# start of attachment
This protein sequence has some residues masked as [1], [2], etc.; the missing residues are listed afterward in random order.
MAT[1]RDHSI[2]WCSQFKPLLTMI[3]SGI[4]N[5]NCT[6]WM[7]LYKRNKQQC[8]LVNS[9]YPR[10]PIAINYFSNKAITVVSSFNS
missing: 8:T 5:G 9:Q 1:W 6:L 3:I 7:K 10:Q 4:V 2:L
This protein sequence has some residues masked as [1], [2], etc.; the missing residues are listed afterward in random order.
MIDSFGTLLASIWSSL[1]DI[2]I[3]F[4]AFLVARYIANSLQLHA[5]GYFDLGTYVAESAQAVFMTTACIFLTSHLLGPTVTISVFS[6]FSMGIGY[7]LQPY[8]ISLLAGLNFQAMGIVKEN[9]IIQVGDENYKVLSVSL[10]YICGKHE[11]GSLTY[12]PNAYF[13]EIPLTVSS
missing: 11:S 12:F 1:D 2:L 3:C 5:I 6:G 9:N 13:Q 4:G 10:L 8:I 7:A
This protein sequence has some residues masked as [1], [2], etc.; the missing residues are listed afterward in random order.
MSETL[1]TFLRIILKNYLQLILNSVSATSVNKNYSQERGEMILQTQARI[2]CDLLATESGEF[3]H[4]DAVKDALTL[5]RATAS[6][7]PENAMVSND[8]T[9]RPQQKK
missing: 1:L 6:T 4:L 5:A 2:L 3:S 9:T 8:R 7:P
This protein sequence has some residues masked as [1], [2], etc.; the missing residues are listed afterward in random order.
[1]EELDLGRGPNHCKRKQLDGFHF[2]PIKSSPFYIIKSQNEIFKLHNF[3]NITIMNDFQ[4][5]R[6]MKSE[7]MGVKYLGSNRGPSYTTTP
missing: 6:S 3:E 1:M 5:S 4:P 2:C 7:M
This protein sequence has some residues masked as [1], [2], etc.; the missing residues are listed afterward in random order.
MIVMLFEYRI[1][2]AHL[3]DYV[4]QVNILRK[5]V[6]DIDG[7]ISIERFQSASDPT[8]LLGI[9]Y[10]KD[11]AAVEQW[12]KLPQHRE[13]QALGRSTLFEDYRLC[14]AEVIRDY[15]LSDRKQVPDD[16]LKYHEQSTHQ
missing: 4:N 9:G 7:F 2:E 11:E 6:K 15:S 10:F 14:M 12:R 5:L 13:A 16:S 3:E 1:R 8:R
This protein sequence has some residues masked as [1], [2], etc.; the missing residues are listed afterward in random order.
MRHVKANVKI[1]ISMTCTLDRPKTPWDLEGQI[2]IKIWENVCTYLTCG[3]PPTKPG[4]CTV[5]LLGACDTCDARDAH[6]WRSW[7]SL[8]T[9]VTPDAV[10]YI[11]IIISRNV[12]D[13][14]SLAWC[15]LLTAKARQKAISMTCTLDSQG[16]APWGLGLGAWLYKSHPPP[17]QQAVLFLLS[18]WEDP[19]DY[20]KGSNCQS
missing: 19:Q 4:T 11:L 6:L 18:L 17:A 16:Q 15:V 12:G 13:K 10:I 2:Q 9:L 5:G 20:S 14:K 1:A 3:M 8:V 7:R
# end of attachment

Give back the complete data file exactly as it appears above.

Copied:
This protein sequence has some residues masked as [1], [2], etc.; the missing residues are listed afterward in random order.
MAT[1]RDHSI[2]WCSQFKPLLTMI[3]SGI[4]N[5]NCT[6]WM[7]LYKRNKQQC[8]LVNS[9]YPR[10]PIAINYFSNKAITVVSSFNS
missing: 8:T 5:G 9:Q 1:W 6:L 3:I 7:K 10:Q 4:V 2:L
This protein sequence has some residues masked as [1], [2], etc.; the missing residues are listed afterward in random order.
MIDSFGTLLASIWSSL[1]DI[2]I[3]F[4]AFLVARYIANSLQLHA[5]GYFDLGTYVAESAQAVFMTTACIFLTSHLLGPTVTISVFS[6]FSMGIGY[7]LQPY[8]ISLLAGLNFQAMGIVKEN[9]IIQVGDENYKVLSVSL[10]YICGKHE[11]GSLTY[12]PNAYF[13]EIPLTVSS
missing: 11:S 12:F 1:D 2:L 3:C 5:I 6:G 9:N 13:Q 4:G 10:L 8:I 7:A
This protein sequence has some residues masked as [1], [2], etc.; the missing residues are listed afterward in random order.
MSETL[1]TFLRIILKNYLQLILNSVSATSVNKNYSQERGEMILQTQARI[2]CDLLATESGEF[3]H[4]DAVKDALTL[5]RATAS[6][7]PENAMVSND[8]T[9]RPQQKK
missing: 1:L 6:T 4:L 5:A 2:L 3:S 9:T 8:R 7:P
This protein sequence has some residues masked as [1], [2], etc.; the missing residues are listed afterward in random order.
[1]EELDLGRGPNHCKRKQLDGFHF[2]PIKSSPFYIIKSQNEIFKLHNF[3]NITIMNDFQ[4][5]R[6]MKSE[7]MGVKYLGSNRGPSYTTTP
missing: 6:S 3:E 1:M 5:S 4:P 2:C 7:M
This protein sequence has some residues masked as [1], [2], etc.; the missing residues are listed afterward in random order.
MIVMLFEYRI[1][2]AHL[3]DYV[4]QVNILRK[5]V[6]DIDG[7]ISIERFQSASDPT[8]LLGI[9]Y[10]KD[11]AAVEQW[12]KLPQHRE[13]QALGRSTLFEDYRLC[14]AEVIRDY[15]LSDRKQVPDD[16]LKYHEQSTHQ
missing: 4:N 9:G 7:F 2:E 11:E 6:K 15:S 10:F 14:M 12:R 5:L 13:A 16:S 3:E 1:R 8:R
This protein sequence has some residues masked as [1], [2], etc.; the missing residues are listed afterward in random order.
MRHVKANVKI[1]ISMTCTLDRPKTPWDLEGQI[2]IKIWENVCTYLTCG[3]PPTKPG[4]CTV[5]LLGACDTCDARDAH[6]WRSW[7]SL[8]T[9]VTPDAV[10]YI[11]IIISRNV[12]D[13][14]SLAWC[15]LLTAKARQKAISMTCTLDSQG[16]APWGLGLGAWLYKSHPPP[17]QQAVLFLLS[18]WEDP[19]DY[20]KGSNCQS
missing: 19:Q 4:T 11:L 6:L 18:L 17:A 16:Q 15:V 12:G 13:K 10:I 2:Q 9:L 5:G 20:S 14:K 1:A 3:M 8:V 7:R